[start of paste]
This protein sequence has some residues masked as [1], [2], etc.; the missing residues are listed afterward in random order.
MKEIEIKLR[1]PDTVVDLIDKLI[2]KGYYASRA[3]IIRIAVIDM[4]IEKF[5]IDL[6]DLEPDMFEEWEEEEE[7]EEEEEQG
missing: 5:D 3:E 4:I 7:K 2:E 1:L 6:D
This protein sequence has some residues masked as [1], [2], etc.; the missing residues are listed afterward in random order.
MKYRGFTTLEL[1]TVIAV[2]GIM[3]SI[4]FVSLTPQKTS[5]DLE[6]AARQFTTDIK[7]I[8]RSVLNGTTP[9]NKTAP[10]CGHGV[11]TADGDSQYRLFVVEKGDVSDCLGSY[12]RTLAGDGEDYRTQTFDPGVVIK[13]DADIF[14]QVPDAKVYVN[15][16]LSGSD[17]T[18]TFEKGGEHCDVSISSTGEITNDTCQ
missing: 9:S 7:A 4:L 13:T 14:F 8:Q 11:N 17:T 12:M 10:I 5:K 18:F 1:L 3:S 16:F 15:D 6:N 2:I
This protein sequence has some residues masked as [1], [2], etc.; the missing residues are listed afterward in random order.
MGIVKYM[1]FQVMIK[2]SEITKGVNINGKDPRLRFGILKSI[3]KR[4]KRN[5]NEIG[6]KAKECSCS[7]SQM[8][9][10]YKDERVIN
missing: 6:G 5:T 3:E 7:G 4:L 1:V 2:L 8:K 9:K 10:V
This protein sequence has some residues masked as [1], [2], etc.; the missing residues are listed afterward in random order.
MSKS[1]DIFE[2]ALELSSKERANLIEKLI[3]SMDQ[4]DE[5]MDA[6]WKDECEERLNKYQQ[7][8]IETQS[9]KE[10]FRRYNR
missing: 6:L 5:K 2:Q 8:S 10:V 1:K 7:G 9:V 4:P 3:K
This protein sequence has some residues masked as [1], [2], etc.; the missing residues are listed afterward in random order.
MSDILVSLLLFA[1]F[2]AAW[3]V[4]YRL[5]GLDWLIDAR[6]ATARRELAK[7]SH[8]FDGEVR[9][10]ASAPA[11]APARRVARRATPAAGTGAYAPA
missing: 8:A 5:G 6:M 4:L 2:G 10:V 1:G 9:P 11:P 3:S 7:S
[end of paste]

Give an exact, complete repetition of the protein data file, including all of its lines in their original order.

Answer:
This protein sequence has some residues masked as [1], [2], etc.; the missing residues are listed afterward in random order.
MKEIEIKLR[1]PDTVVDLIDKLI[2]KGYYASRA[3]IIRIAVIDM[4]IEKF[5]IDL[6]DLEPDMFEEWEEEEE[7]EEEEEQG
missing: 5:D 3:E 4:I 7:K 2:E 1:L 6:D
This protein sequence has some residues masked as [1], [2], etc.; the missing residues are listed afterward in random order.
MKYRGFTTLEL[1]TVIAV[2]GIM[3]SI[4]FVSLTPQKTS[5]DLE[6]AARQFTTDIK[7]I[8]RSVLNGTTP[9]NKTAP[10]CGHGV[11]TADGDSQYRLFVVEKGDVSDCLGSY[12]RTLAGDGEDYRTQTFDPGVVIK[13]DADIF[14]QVPDAKVYVN[15][16]LSGSD[17]T[18]TFEKGGEHCDVSISSTGEITNDTCQ
missing: 9:S 7:A 4:L 13:T 14:F 8:Q 11:N 17:T 12:M 10:I 5:K 18:F 1:L 3:S 16:F 15:D 6:N 2:I
This protein sequence has some residues masked as [1], [2], etc.; the missing residues are listed afterward in random order.
MGIVKYM[1]FQVMIK[2]SEITKGVNINGKDPRLRFGILKSI[3]KR[4]KRN[5]NEIG[6]KAKECSCS[7]SQM[8][9][10]YKDERVIN
missing: 6:G 5:T 3:E 7:G 4:L 1:V 2:L 8:K 9:K 10:V
This protein sequence has some residues masked as [1], [2], etc.; the missing residues are listed afterward in random order.
MSKS[1]DIFE[2]ALELSSKERANLIEKLI[3]SMDQ[4]DE[5]MDA[6]WKDECEERLNKYQQ[7][8]IETQS[9]KE[10]FRRYNR
missing: 6:L 5:K 2:Q 8:S 10:V 1:K 7:G 9:V 4:P 3:K
This protein sequence has some residues masked as [1], [2], etc.; the missing residues are listed afterward in random order.
MSDILVSLLLFA[1]F[2]AAW[3]V[4]YRL[5]GLDWLIDAR[6]ATARRELAK[7]SH[8]FDGEVR[9][10]ASAPA[11]APARRVARRATPAAGTGAYAPA
missing: 8:A 5:G 6:M 4:L 2:G 10:V 1:G 9:P 11:P 3:S 7:S